Augustine of Hippo series by Steve Lawson

I am growing more and more fond of Steve Lawson, particularly his look at church history.  This series is fantastic, and I’ll be listening to them again to get all the information.  These messages are delivered at the Friday morning ‘Men’s Seminary’ meeting at Christ Fellowship Baptist Church.  We are greatly blessed to be able to sit in on these sessions. 

In his series ‘Long Line of Godly Men’, Steve Lawson recently covered the life of Augustine of Hippo, one of the most influential men in church history.  Lawson looks intently at Augustine’s battle with the monk Pelagius, and draws some timely conclusions the church needs to hear today.  We enjoy a thousand years of history to see that the outworking of Pelagianism is secular humanism, while the outworking of Augustine is Reformed Theology.  Shortly after, a halfway house between these two theologies emerged, that being Semi-Pelagianism, which dogs the church today.

Augustine was also the writer that had a tremendous impact on Calvin and Luther.  Part 3 looks at how our understanding of the fall, man’s nature and sin directly effects everything else we believe including the Christ’s work on the cross and evangelism.  The distinctions Lawson examine are critical for a correct gospel.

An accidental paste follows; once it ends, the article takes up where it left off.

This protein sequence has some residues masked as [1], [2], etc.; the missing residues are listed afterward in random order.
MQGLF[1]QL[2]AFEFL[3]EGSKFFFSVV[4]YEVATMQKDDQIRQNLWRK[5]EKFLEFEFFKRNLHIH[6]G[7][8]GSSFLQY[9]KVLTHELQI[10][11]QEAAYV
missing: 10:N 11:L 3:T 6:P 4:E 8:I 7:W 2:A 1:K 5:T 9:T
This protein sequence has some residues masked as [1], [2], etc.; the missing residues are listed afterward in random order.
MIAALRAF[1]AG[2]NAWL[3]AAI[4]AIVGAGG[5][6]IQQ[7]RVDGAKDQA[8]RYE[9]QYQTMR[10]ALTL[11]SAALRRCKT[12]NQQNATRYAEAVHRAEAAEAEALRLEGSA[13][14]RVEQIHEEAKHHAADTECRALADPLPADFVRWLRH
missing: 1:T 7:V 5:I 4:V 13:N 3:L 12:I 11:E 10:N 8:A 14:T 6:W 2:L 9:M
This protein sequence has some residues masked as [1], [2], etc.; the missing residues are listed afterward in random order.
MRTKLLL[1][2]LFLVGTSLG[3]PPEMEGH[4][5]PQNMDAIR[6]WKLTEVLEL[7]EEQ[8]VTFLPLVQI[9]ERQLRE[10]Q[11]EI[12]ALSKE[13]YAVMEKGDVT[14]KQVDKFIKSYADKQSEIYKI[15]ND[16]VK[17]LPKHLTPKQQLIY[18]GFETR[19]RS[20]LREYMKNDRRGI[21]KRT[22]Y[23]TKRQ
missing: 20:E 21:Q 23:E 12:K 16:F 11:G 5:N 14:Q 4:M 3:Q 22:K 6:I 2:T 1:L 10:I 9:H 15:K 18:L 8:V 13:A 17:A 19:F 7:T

The first message listed, ‘From Clement of Rome to Augustine of Hippo’ is an excellent overview of the first 400 years of church history. Unfortunately, I am unable to locate this message since CFBC has moved the audio on their website. If you find it please leave a comment with a link to this audio file.

Augustine of Hippo part 2 mp3 >>>
Augustine of Hippo part 3 mp3 >>>
Augustine of Hippo part 4 mp3 >>>
Augustine of Hippo part 5 mp3 >>>

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2 thoughts on “Augustine of Hippo series by Steve Lawson

  1. Once again, THANKYOU for this site! Downloading these sermons now and know I will be blessed.
    With sincere regards,
    Allan, Bristol, UK.

  2. Having recently discovered your site, I have been richly blessd. Listening to the lectures on Ausgustine while out jogging has once again made me deeply appreciative of not only that great man, but also the teacher who has so ably make Augustine come alive. I am now reading Augustines Confessions and the City of God is next!
    Andy

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